My Story on Billy Cobham’s Thailand Debut

I’ve got a story in today’s International Herald Tribune/Thai Day (Thai Day is a Siam-specific IHT section) — it’s a review of drumming legend Billy Cobham‘s first-ever concert in Thailand. The story’s not (yet?) online, sadly. If you’re reading this from the Kingdom, pick up a copy of the paper; for those of you outside Thailand, well, you’re outta luck. But here’s my lede:

When the drummer for the opening act launched into his manic solo Tuesday night at the Thailand Cultural Center, he may well have felt intimidated by his proximity to greatness. That’s because not far away – lounging backstage, perhaps, or seated serenely in the wings — drumming legend Billy Cobham was in the house. When Cobham later took the stage and struck up his band for what would be his inaugural Thailand performance, he displayed not only his staggering percussive genius but also his subtle aptitude for marshaling disparate sounds from around the globe.

Hua Hin

Hua Hin, Thailand

I’m happy to tell you that my spirits, which had been slowly and quite unfortunately depleted by the demands of Bangkok life during the hot season, were rejuvenated markedly this past weekend. That’s because I spent a few days at a delightful little beach resort outside Hua Hin. Here are some pics. Yes, I am well aware of the fact that I live an extraordinarily difficult life. I’m doing my best to cope. That’s all I can say.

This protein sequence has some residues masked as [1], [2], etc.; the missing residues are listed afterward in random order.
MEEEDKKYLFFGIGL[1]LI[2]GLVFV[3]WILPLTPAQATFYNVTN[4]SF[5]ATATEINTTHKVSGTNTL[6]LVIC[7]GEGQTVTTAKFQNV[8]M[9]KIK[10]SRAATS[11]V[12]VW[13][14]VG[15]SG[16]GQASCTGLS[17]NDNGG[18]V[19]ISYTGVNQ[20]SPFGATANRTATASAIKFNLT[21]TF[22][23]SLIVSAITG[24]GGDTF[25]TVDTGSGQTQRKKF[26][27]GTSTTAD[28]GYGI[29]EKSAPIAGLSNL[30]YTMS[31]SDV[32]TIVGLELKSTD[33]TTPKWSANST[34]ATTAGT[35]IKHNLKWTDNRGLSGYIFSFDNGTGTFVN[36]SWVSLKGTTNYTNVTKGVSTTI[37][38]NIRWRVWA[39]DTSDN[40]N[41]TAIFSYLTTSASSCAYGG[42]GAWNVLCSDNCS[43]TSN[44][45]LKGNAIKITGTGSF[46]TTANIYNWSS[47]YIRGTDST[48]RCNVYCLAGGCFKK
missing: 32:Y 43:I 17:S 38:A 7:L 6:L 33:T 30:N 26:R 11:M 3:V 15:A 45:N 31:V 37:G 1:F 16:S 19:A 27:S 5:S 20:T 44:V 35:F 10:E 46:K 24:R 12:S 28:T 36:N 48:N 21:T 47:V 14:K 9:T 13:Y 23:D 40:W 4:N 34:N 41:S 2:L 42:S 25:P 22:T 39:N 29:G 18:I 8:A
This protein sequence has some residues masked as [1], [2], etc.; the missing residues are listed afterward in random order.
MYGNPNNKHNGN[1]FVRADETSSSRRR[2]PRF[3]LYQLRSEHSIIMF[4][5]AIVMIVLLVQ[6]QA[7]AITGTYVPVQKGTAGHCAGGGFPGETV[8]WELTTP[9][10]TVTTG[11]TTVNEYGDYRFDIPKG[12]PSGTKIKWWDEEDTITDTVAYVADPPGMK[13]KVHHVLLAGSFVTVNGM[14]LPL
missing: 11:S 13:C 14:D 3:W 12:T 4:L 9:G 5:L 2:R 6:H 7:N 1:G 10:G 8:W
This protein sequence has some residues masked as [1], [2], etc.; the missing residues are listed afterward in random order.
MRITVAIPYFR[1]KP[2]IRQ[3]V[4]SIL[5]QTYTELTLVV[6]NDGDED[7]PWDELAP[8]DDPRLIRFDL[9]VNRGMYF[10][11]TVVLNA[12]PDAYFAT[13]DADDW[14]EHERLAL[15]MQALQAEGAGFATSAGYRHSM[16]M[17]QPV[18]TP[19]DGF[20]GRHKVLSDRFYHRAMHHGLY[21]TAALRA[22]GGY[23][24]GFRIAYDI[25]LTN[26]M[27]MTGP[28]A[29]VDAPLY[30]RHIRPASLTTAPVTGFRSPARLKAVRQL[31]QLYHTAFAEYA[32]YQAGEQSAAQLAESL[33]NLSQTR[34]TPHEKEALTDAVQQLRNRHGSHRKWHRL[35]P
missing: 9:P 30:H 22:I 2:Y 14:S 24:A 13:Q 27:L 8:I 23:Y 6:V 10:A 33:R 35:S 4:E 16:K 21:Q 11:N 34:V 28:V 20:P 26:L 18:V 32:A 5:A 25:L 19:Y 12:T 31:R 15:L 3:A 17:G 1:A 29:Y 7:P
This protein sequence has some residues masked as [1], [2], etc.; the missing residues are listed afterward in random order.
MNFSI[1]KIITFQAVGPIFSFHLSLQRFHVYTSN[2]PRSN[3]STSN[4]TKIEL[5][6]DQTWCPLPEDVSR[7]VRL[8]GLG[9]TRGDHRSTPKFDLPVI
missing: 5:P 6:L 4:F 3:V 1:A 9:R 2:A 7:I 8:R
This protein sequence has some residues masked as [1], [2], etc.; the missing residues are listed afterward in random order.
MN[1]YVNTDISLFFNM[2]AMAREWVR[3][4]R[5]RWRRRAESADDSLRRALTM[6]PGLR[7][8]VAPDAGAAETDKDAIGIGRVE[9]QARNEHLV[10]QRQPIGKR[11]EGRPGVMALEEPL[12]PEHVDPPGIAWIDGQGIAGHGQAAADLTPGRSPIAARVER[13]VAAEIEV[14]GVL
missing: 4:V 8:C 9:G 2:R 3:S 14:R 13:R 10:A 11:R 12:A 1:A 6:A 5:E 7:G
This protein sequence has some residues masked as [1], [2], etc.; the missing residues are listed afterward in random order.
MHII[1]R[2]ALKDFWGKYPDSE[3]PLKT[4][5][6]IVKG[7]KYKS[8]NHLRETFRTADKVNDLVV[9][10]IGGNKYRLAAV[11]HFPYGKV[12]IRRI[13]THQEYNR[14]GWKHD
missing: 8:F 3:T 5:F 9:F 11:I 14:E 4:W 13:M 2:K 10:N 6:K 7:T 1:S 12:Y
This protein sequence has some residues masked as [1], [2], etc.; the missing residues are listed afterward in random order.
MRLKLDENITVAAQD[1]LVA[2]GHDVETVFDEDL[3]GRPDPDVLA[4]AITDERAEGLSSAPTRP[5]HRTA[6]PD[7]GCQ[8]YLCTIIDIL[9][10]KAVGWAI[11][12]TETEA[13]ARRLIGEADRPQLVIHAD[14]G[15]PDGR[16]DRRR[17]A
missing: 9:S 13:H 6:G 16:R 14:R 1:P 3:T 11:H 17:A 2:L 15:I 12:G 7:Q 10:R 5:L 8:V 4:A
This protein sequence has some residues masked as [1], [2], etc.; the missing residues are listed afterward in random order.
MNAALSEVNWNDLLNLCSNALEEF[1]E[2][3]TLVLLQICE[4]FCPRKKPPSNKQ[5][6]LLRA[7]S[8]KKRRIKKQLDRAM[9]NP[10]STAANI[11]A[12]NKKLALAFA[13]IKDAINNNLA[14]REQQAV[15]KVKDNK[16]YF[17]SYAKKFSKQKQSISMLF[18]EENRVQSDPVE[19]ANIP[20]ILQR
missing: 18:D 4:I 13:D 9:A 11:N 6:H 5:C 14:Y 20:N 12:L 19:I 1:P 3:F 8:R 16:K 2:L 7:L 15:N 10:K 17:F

Hua Hin, Thailand
The view

Hua Hin, Thailand
The beach

Hua Hin, Thailand
The flora

Prawns Wrapped in Bacon
The food (prawns wrapped in bacon)


Mango with Sticky Rice

It just so happens that one of Bangkok’s most famous mango with sticky rice (Khao Niaow Ma Muang in Thai) stands is less than 100 meters from where I’m staying. I am a lucky man. Here’re some pics. You get your order to go and then mix up the ingredients — in addition to the mango, you’ve got your cream and some peanuts, all packaged up dainty-like. A dessert — nay, meal — like this will set you back about 80 Baht (roughly US $2), which is expensive for BKK street food. But oh it’s worth it. Take my word: it is worth it.

UPDATE: I sampled this fine dish yet again yesterday, and the price is actually 60 Baht (about $1.50). In addition, Bangkok expert John E. writes in pointing out that you don’t actually get peanuts to sprinkle on top. Instead, I looked closely at what comes in the package (see the far left of the second image below) and they appear to be — wait for it — Rice Crispies. Seriously. Some mango with sticky rice recipes make reference to topping the dish off with sesame seeds, but I like the idea of Rice Crispies much better.



The Best (and only) Creperie in Bangkok

Crepes & Co, Bangkok